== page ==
Hindus believe “Truth is one, paths are many” and that every person eventually finds spiritual salvation.
Hinduism has different branches with varying beliefs and practices. The four major branches are Saiva, Shakta, Vaishnava and Smarta. Saivas and Shaktas call the Supreme God Siva, though Shaktas worship the female aspect of God. Vaishnavas call Him Vishnu. Smartas may choose one of six Deities to worship as the Supreme. By whichever name or form, He is the same, one Supreme God. The Rig Veda says, “The seers call in many ways that which is One.” Hindus may also worship Gods and Goddesses, called devas, such as Ganesha and Sarasvati. In Sanskrit, deva means “shining one.” In some ways, these divine beings who live in the heaven worlds are like the angels and archangels in Western religions.
Some Hindus consider the Gods and Goddesses as alternative forms of the Supreme God, and not as individual divine beings. Each God and Goddess has particular powers and areas of responsibility. For example, Ganesha is the Lord of Obstacles. Before beginning a new project, a Hindu may pray to Ganesha to remove any obstacles blocking his way. In the Vaishnava tradition, Lord Vishnu appears on Earth as a divine personality, or avatar, from time to time to restore morally right living. Of Vishnu’s ten avatars, Lord Rama and Lord Krishna are the most important. Rama and Krishna are not separate Gods. They are two forms of the one Supreme God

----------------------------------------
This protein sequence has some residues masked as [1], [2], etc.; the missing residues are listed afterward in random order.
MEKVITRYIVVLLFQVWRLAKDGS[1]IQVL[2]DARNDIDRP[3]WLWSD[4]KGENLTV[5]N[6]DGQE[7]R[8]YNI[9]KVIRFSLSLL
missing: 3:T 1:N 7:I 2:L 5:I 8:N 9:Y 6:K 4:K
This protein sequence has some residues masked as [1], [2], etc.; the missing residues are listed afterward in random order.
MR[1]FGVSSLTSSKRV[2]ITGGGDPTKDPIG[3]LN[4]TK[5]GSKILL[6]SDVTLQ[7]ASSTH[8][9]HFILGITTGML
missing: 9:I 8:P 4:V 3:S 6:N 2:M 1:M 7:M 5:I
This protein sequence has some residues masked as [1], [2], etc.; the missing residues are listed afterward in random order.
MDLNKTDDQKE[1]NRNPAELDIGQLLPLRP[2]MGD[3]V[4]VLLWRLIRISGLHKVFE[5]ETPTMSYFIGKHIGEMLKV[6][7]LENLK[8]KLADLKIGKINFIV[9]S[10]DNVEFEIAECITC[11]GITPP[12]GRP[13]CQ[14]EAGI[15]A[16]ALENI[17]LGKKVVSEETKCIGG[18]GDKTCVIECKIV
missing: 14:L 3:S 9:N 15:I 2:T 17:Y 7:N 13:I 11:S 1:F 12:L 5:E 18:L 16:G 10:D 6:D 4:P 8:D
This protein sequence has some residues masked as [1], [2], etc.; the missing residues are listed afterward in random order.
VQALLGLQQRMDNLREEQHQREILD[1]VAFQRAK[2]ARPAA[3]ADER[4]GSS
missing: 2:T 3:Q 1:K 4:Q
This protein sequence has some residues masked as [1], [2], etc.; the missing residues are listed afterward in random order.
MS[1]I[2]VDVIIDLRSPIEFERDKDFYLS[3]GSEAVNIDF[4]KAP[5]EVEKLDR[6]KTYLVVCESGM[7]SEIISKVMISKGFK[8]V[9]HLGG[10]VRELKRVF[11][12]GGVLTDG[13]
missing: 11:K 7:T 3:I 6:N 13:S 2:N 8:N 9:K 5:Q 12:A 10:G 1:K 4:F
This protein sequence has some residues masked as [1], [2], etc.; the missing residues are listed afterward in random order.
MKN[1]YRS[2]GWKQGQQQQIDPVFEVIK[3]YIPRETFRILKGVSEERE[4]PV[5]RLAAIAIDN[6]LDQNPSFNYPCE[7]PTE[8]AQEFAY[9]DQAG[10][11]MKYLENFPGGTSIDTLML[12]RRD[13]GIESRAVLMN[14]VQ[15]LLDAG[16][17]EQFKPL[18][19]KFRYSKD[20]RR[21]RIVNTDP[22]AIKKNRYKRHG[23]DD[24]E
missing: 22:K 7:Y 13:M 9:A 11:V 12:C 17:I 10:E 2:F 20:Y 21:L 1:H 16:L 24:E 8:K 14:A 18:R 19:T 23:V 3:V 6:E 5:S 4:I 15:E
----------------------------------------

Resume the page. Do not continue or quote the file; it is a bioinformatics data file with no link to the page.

From its beginning, Hinduism has been an open-minded religion. It is a basic Hindu belief that there are many ways to approach God. Hinduism does not dictate one way as the only way.